A stitch in time saves nine. The government has, over the years, received advice from numerous quarters to reduce its stake in public sector banks (PSU banks) to below 51%, so that these lenders have sufficient capital for growth. While the government has rejected this line of thought, it had itself talked of reducing its stake from existing levels to around 52% by allowing banks to raise equity capital from other sources. But things have gone in the opposite direction, as the chart below shows, with the government’s stake rising above 95% in one case.
This is a direct outcome of the unprecedented capital infusion the government has done after it committed to give R 2.11 trillion over two fiscal years to its struggling lenders under the PSU bank recapitalisation plan. In December, it upsized its commitment by another ₹ 41,000 crore, considering PSU banks weren’t able to raise money from the markets.
One may argue that the centre can’t be blamed, considering it did its job of helping the banks as the largest shareholder by infusing money. But from a minority shareholders’ perspective, the equity dilution has been immense in these banks, with the government having waited far too long to act on bank recapitalisation. While the government dragged its feet over recapitalisation, there was an erosion of market value and net worth of these banks. It too suffered as a shareholder due to the erosion. Now, it also finds itself in a situation where coming down to the desired 52% stake looks like a pipe dream.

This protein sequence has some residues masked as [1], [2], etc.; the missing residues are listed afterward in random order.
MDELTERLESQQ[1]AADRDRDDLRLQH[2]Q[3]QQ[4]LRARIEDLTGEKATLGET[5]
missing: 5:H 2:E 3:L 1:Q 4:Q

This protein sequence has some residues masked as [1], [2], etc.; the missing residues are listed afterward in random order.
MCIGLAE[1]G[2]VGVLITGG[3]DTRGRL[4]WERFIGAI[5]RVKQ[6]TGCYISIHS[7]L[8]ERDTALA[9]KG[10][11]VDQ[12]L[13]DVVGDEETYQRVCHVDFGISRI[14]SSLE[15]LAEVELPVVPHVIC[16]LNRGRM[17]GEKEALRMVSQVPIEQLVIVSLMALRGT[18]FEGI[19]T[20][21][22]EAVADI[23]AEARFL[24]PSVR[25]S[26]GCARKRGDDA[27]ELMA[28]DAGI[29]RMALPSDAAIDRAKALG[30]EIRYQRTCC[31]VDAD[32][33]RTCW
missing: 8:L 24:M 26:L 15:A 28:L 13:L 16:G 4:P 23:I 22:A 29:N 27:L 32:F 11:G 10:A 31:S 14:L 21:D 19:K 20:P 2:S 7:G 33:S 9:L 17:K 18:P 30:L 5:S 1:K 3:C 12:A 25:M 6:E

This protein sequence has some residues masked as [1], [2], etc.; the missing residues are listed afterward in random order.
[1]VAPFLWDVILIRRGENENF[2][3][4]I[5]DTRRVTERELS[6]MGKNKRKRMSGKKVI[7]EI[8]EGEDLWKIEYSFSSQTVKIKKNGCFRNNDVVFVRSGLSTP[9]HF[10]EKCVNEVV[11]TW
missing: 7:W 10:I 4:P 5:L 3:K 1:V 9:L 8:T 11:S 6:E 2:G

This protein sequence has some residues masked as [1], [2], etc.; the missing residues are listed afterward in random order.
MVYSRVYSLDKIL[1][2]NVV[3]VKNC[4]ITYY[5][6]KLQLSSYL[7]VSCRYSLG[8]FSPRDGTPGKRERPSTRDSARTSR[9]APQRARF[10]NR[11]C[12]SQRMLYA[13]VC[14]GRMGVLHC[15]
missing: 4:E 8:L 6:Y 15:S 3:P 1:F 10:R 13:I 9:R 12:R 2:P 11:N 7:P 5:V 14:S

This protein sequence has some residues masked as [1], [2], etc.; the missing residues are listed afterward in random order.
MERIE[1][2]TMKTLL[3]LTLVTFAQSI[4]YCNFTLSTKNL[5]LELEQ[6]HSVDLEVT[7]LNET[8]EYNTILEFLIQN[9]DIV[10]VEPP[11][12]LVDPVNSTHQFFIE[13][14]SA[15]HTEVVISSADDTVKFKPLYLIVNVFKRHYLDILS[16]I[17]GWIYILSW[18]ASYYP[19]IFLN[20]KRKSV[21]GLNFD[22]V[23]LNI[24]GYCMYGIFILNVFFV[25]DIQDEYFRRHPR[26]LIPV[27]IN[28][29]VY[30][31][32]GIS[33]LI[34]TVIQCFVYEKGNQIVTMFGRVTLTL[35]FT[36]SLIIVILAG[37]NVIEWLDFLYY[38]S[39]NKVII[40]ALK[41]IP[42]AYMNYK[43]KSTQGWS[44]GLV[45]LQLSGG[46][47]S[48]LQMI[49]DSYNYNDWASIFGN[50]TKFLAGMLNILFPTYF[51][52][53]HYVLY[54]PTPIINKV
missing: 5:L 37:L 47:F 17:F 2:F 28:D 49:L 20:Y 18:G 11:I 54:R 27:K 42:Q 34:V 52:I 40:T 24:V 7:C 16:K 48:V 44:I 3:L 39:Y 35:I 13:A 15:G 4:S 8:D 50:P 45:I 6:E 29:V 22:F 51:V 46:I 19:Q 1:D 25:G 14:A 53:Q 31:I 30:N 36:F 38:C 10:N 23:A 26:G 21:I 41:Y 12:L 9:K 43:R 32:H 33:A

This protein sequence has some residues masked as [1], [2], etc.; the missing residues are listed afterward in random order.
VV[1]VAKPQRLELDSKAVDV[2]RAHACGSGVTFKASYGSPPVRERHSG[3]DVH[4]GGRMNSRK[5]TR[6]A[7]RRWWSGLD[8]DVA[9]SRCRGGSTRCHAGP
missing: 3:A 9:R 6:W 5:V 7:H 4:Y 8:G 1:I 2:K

Another fallout of the increase in government ownership is that these banks are now flouting minimum public shareholding norms set by the capital market regulator. This, in turn, has led to a slew of announcements by public sector banks to make large issuances under the employee stock option mode, with a view to meet these norms. Syndicate Bank, for instance, will issue as many as 300 million shares to employees, on an equity base of 1.6 billion shares.
Part of the capital infusion in FY18 was done through recapitalisation bonds. In this route, the government issues bonds to banks and uses the proceeds to buy their shares to infuse capital. This route was frowned upon since the banks ended up shifting money from their investment book to their capital base.
The government in its rescue mission has increased its hold on banks in direct contrast to what it had promised in 2014. Recall that when the current government was formed a slew of banking reforms were promised, one of which was to bring down the centre’s stake in the banks it owns.